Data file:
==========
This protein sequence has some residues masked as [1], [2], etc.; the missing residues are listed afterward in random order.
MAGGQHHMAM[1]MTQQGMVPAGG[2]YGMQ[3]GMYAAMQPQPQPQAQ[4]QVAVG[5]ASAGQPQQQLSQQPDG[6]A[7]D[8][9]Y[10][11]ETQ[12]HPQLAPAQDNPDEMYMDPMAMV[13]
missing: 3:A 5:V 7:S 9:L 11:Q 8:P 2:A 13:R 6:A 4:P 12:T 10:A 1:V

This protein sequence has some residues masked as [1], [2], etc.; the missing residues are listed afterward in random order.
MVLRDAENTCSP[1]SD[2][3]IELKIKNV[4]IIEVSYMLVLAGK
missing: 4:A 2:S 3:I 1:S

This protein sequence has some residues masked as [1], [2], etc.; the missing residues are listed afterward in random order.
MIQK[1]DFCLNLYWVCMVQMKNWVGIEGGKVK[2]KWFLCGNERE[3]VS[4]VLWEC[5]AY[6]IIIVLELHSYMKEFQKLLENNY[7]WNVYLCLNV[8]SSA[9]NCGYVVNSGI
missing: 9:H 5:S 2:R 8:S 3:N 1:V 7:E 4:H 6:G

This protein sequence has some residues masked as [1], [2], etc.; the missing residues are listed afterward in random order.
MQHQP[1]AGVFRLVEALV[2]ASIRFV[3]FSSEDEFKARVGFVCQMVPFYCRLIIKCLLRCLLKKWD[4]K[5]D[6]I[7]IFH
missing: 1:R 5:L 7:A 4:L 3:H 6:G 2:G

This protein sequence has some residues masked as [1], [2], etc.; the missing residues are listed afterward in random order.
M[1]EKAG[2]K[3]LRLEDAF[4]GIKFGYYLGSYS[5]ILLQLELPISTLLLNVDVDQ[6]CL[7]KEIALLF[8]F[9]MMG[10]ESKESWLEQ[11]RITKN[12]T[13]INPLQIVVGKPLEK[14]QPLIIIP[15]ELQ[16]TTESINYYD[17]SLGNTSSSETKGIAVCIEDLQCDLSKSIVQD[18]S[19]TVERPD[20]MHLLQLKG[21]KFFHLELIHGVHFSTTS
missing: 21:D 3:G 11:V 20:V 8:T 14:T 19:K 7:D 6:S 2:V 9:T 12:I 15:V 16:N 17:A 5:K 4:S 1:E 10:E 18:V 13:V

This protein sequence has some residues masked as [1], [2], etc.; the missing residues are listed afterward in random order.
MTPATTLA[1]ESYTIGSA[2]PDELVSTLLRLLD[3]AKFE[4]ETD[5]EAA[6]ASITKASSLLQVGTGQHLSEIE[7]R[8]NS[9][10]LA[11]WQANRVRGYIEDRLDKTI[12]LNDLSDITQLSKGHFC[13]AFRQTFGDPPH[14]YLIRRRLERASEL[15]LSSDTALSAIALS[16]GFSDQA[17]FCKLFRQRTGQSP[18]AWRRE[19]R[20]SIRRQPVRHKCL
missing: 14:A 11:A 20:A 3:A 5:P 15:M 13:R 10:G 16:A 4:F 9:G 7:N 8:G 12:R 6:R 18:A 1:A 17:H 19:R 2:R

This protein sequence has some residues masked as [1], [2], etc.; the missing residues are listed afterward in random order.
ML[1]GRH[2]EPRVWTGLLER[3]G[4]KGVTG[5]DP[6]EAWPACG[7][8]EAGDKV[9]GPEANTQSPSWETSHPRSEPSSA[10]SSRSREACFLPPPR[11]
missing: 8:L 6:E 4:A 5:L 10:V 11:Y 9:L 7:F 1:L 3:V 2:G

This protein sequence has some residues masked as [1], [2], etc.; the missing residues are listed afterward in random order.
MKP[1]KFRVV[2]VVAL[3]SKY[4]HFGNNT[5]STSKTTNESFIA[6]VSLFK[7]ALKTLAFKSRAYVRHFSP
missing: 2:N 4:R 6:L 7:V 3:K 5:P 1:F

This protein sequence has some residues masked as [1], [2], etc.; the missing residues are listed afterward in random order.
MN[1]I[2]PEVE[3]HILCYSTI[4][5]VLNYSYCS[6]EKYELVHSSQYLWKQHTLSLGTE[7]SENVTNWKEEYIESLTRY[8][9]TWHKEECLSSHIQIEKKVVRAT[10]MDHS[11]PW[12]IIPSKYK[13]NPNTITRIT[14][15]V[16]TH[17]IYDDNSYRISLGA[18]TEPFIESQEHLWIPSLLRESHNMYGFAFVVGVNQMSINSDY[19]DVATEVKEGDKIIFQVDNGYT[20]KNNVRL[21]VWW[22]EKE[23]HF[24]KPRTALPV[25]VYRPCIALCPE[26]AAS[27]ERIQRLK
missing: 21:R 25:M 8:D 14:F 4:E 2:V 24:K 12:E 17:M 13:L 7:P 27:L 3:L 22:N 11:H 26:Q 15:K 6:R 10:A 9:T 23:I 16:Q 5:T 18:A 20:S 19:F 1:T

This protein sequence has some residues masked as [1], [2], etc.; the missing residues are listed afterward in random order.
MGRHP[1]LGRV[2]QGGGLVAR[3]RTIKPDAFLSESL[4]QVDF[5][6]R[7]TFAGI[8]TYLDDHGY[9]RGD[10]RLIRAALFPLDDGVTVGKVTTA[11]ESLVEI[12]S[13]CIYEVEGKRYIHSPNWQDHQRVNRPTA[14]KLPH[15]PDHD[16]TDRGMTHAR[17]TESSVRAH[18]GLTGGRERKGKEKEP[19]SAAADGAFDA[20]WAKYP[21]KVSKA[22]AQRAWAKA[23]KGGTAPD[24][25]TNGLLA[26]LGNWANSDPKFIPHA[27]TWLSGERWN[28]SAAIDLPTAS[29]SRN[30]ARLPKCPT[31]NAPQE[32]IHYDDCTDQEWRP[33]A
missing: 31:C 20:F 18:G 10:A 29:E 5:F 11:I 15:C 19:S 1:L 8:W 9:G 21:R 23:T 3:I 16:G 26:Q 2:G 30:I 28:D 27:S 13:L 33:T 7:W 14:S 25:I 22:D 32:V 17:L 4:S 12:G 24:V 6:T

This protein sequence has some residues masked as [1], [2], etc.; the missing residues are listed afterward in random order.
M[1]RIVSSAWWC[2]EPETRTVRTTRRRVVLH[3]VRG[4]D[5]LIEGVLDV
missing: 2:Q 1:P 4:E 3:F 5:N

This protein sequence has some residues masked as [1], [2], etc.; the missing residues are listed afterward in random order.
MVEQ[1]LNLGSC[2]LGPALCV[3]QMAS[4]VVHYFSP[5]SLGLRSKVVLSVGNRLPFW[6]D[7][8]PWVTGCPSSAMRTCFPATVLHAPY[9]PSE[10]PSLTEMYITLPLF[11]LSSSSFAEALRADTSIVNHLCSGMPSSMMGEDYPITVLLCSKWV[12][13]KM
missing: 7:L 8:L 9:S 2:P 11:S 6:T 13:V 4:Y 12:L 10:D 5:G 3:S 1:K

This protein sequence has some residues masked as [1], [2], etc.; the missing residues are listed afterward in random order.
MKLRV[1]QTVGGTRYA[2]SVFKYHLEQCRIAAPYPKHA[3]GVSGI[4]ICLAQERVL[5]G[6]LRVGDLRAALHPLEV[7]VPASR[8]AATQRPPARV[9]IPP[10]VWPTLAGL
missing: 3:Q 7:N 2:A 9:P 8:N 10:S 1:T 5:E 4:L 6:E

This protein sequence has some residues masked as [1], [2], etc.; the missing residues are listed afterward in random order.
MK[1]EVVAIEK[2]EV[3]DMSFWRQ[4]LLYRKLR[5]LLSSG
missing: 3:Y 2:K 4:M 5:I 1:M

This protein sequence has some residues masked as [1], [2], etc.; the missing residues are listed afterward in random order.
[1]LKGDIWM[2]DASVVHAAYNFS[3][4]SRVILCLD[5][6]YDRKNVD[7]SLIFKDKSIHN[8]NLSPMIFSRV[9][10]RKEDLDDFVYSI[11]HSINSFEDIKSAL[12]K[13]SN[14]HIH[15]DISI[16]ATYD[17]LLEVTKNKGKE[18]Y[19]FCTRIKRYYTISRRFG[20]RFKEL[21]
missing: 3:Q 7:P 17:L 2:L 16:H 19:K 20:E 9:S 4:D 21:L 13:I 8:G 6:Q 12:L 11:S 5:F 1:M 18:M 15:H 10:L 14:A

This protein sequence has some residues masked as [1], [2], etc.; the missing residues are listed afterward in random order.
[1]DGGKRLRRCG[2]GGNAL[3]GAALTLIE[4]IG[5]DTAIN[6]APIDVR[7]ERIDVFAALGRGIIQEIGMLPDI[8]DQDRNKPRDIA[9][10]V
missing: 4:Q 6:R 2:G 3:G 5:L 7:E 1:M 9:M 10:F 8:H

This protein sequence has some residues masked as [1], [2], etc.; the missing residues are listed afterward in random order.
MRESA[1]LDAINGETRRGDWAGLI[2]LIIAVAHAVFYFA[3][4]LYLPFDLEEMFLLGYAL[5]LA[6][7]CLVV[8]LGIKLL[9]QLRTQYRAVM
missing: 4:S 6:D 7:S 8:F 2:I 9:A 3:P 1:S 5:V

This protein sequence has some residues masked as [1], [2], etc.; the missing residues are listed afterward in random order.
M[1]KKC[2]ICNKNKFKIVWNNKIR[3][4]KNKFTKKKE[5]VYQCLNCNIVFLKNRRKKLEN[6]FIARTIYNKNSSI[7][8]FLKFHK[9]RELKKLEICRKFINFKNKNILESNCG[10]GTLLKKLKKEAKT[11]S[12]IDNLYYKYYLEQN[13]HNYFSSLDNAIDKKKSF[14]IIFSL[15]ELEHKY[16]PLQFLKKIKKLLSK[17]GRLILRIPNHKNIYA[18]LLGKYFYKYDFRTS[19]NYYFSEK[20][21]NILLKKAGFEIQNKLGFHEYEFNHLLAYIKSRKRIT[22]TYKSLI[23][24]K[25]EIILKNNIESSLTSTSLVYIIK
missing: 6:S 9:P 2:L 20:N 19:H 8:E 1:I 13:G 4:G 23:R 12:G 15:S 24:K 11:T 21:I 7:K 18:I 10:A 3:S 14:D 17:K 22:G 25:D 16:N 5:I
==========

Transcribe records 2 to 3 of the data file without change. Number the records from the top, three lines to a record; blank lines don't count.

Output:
This protein sequence has some residues masked as [1], [2], etc.; the missing residues are listed afterward in random order.
MVLRDAENTCSP[1]SD[2][3]IELKIKNV[4]IIEVSYMLVLAGK
missing: 4:A 2:S 3:I 1:S

This protein sequence has some residues masked as [1], [2], etc.; the missing residues are listed afterward in random order.
MIQK[1]DFCLNLYWVCMVQMKNWVGIEGGKVK[2]KWFLCGNERE[3]VS[4]VLWEC[5]AY[6]IIIVLELHSYMKEFQKLLENNY[7]WNVYLCLNV[8]SSA[9]NCGYVVNSGI
missing: 9:H 5:S 2:R 8:S 3:N 1:V 7:E 4:H 6:G